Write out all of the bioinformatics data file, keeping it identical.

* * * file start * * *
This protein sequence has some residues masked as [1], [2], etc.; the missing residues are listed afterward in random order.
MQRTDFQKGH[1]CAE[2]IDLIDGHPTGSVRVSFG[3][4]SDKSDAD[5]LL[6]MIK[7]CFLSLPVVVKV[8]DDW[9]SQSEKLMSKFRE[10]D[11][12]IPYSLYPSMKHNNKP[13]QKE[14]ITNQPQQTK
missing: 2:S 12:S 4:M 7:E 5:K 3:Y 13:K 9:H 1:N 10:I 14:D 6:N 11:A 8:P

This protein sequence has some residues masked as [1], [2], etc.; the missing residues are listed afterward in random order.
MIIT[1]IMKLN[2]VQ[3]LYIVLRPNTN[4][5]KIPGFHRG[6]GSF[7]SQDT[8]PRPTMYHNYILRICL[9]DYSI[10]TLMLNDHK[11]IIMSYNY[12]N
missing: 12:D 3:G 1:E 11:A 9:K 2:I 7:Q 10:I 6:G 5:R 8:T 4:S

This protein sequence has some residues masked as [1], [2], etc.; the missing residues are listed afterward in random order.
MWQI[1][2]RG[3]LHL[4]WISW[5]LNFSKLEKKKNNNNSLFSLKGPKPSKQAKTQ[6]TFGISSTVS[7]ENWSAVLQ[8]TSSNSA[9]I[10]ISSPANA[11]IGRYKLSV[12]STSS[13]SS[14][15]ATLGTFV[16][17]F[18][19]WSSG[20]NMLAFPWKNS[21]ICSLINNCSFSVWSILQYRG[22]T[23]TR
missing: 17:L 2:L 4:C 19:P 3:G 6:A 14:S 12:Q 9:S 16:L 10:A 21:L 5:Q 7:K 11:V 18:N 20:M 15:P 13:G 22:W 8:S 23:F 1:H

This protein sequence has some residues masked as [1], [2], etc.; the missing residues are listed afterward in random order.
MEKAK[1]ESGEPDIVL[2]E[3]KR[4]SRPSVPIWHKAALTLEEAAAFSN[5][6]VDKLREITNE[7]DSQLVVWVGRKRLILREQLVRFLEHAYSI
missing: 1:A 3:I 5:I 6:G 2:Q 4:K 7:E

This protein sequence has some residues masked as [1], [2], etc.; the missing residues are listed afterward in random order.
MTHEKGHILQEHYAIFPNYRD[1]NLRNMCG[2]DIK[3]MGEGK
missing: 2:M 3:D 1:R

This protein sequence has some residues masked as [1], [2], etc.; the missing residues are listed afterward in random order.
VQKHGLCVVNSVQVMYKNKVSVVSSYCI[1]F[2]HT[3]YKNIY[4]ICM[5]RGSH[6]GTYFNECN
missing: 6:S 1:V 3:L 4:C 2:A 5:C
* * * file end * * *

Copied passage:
This protein sequence has some residues masked as [1], [2], etc.; the missing residues are listed afterward in random order.
MQRTDFQKGH[1]CAE[2]IDLIDGHPTGSVRVSFG[3][4]SDKSDAD[5]LL[6]MIK[7]CFLSLPVVVKV[8]DDW[9]SQSEKLMSKFRE[10]D[11][12]IPYSLYPSMKHNNKP[13]QKE[14]ITNQPQQTK
missing: 2:S 12:S 4:M 7:E 5:K 3:Y 13:K 9:H 1:N 10:I 14:D 6:N 11:A 8:P

This protein sequence has some residues masked as [1], [2], etc.; the missing residues are listed afterward in random order.
MIIT[1]IMKLN[2]VQ[3]LYIVLRPNTN[4][5]KIPGFHRG[6]GSF[7]SQDT[8]PRPTMYHNYILRICL[9]DYSI[10]TLMLNDHK[11]IIMSYNY[12]N
missing: 12:D 3:G 1:E 11:A 9:K 2:I 7:Q 10:I 6:G 5:R 8:T 4:S

This protein sequence has some residues masked as [1], [2], etc.; the missing residues are listed afterward in random order.
MWQI[1][2]RG[3]LHL[4]WISW[5]LNFSKLEKKKNNNNSLFSLKGPKPSKQAKTQ[6]TFGISSTVS[7]ENWSAVLQ[8]TSSNSA[9]I[10]ISSPANA[11]IGRYKLSV[12]STSS[13]SS[14][15]ATLGTFV[16][17]F[18][19]WSSG[20]NMLAFPWKNS[21]ICSLINNCSFSVWSILQYRG[22]T[23]TR
missing: 17:L 2:L 4:C 19:P 3:G 6:A 14:S 12:Q 9:S 16:L 10:A 21:L 5:Q 7:K 11:V 18:N 20:M 15:P 13:G 22:W 8:S 23:F 1:H

This protein sequence has some residues masked as [1], [2], etc.; the missing residues are listed afterward in random order.
MEKAK[1]ESGEPDIVL[2]E[3]KR[4]SRPSVPIWHKAALTLEEAAAFSN[5][6]VDKLREITNE[7]DSQLVVWVGRKRLILREQLVRFLEHAYSI
missing: 1:A 3:I 5:I 6:G 2:Q 4:K 7:E

This protein sequence has some residues masked as [1], [2], etc.; the missing residues are listed afterward in random order.
MTHEKGHILQEHYAIFPNYRD[1]NLRNMCG[2]DIK[3]MGEGK
missing: 2:M 3:D 1:R

This protein sequence has some residues masked as [1], [2], etc.; the missing residues are listed afterward in random order.
VQKHGLCVVNSVQVMYKNKVSVVSSYCI[1]F[2]HT[3]YKNIY[4]ICM[5]RGSH[6]GTYFNECN
missing: 6:S 1:V 3:L 4:C 2:A 5:C